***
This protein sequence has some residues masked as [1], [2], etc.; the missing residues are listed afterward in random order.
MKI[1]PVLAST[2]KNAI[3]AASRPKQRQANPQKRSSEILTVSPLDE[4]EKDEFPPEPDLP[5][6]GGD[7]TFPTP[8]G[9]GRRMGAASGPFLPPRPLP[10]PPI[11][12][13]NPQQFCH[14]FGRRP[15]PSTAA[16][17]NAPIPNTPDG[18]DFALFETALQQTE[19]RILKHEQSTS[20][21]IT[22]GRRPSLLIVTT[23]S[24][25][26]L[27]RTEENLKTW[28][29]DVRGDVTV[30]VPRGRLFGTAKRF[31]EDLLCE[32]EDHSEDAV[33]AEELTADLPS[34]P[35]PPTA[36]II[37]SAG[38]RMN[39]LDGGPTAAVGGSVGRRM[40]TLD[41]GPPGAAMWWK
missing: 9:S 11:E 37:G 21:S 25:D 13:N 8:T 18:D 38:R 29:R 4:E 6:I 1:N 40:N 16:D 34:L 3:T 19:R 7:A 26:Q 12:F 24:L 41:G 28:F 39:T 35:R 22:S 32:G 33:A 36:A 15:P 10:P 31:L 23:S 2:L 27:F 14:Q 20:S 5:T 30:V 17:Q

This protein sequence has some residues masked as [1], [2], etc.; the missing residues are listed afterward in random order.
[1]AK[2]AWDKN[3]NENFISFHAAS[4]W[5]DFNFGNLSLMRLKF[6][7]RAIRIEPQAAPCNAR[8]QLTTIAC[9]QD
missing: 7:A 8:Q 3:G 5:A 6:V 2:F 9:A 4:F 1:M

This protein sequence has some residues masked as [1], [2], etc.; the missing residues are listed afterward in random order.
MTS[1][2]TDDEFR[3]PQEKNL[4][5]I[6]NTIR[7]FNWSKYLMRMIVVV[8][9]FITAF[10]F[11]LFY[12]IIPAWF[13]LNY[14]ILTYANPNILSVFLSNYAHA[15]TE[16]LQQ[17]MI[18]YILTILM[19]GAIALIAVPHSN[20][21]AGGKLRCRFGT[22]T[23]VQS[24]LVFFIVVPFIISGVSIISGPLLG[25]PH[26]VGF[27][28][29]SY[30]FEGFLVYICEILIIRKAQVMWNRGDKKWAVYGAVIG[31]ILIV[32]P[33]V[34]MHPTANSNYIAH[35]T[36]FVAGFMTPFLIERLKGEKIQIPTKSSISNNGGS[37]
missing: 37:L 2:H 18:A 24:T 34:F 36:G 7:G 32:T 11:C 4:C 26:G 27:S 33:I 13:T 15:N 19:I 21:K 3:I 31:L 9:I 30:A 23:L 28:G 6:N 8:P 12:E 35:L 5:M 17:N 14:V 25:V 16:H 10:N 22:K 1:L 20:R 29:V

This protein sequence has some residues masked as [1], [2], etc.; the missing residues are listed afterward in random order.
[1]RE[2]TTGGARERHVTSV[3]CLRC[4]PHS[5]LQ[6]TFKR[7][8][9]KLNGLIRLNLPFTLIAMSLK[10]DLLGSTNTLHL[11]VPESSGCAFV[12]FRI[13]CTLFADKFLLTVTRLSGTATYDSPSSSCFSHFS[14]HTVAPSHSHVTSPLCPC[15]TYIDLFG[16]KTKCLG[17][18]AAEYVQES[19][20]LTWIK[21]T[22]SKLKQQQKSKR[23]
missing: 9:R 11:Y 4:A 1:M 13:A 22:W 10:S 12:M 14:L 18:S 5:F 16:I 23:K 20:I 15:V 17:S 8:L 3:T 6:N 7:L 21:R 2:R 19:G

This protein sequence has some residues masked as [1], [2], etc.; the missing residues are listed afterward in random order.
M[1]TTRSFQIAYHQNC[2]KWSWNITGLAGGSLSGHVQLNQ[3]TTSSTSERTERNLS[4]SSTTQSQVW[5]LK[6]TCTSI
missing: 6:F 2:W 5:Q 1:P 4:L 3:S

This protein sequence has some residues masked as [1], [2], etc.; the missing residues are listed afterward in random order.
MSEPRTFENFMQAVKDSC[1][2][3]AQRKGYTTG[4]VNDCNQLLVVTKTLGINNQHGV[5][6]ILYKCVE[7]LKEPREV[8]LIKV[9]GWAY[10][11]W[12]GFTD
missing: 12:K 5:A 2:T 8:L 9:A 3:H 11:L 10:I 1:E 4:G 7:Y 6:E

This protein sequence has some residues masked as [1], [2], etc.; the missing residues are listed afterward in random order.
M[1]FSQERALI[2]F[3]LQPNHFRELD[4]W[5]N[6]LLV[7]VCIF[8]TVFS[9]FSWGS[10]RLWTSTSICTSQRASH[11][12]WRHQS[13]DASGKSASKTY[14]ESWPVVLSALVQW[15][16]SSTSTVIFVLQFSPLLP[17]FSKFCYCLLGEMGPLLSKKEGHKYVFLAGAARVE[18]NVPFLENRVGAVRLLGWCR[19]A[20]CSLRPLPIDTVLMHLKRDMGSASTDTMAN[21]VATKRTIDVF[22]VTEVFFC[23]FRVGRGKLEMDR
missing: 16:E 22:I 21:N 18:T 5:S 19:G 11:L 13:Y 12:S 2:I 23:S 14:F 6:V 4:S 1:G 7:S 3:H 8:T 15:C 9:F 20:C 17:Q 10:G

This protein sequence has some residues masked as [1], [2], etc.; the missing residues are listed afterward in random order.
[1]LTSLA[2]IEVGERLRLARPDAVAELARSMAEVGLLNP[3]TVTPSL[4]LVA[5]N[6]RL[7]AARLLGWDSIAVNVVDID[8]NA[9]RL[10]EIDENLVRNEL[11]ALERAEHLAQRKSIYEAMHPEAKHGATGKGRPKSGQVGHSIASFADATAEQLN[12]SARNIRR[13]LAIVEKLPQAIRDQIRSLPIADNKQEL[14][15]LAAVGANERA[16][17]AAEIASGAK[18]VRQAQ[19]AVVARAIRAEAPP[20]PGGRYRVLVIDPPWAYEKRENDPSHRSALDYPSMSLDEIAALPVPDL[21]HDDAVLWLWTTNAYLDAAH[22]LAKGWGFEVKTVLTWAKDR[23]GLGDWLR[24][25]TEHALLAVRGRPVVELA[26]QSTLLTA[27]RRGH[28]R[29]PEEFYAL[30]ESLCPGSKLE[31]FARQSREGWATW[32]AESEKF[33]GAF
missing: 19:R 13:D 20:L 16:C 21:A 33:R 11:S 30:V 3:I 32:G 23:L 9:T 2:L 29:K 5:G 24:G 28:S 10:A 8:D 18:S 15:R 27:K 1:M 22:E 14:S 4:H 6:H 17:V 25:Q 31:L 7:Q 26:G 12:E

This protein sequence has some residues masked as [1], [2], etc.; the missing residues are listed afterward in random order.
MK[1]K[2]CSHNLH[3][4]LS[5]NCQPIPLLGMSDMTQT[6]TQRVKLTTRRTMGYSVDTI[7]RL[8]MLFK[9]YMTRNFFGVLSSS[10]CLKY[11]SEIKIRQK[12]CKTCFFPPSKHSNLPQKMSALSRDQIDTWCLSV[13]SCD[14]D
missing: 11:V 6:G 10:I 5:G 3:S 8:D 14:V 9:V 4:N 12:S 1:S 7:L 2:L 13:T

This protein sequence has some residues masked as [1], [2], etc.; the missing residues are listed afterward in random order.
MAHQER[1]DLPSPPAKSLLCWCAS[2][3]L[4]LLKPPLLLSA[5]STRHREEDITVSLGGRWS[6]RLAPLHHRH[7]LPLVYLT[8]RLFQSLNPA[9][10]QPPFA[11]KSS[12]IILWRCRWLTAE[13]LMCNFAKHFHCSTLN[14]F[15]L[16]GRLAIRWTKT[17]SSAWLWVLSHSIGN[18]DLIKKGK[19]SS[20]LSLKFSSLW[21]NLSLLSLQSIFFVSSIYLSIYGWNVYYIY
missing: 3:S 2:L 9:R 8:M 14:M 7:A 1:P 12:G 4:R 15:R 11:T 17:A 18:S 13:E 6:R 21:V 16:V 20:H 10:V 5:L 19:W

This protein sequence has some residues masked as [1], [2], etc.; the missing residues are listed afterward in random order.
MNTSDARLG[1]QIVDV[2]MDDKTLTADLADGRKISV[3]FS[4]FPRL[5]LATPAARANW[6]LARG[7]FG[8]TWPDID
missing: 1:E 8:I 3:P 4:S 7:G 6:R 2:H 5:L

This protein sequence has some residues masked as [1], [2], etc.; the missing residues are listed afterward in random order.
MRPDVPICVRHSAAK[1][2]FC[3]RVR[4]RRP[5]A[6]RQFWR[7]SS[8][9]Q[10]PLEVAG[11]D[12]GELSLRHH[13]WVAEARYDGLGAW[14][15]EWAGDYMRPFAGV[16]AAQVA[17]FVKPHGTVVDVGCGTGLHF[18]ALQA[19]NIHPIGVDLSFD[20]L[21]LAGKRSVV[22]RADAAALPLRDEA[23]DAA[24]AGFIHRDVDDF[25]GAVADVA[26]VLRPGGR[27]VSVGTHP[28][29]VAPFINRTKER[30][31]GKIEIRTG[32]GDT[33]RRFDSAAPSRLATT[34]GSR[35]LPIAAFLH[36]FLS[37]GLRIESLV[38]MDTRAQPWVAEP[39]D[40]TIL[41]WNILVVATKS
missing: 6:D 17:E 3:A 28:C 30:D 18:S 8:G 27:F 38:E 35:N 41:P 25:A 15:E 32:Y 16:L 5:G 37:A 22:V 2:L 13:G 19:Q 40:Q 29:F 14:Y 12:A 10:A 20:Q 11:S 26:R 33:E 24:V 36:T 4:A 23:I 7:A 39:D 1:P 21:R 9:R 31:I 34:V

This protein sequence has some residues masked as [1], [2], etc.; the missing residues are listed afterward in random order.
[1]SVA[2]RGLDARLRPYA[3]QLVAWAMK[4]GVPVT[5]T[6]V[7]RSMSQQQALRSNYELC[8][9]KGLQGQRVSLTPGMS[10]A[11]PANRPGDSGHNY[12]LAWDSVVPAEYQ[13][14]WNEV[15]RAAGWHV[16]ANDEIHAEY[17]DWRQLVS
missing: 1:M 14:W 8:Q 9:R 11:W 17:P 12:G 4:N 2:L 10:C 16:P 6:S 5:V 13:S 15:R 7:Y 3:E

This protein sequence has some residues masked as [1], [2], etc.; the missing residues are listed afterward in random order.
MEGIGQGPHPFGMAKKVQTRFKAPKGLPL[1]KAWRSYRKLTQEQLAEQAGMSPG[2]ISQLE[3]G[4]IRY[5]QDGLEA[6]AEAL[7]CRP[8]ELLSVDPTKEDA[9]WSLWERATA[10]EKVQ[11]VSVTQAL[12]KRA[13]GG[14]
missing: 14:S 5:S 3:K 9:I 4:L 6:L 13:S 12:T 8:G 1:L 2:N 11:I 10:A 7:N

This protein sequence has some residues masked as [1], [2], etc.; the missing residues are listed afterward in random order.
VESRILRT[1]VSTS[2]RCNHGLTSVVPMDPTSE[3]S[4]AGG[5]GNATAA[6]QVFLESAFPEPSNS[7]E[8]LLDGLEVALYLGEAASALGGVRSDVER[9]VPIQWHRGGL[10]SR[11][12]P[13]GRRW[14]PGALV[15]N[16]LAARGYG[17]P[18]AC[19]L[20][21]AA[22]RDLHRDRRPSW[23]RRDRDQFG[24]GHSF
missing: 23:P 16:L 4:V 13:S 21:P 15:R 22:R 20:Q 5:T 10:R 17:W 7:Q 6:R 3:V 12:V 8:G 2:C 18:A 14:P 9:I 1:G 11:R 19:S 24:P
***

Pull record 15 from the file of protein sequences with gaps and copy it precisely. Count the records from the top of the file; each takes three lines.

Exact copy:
This protein sequence has some residues masked as [1], [2], etc.; the missing residues are listed afterward in random order.
VESRILRT[1]VSTS[2]RCNHGLTSVVPMDPTSE[3]S[4]AGG[5]GNATAA[6]QVFLESAFPEPSNS[7]E[8]LLDGLEVALYLGEAASALGGVRSDVER[9]VPIQWHRGGL[10]SR[11][12]P[13]GRRW[14]PGALV[15]N[16]LAARGYG[17]P[18]AC[19]L[20][21]AA[22]RDLHRDRRPSW[23]RRDRDQFG[24]GHSF
missing: 23:P 16:L 4:V 13:S 21:P 15:R 22:R 20:Q 5:T 10:R 17:W 7:Q 6:R 3:V 12:V 8:G 2:C 18:A 14:P 9:I 1:G 11:R 19:S 24:P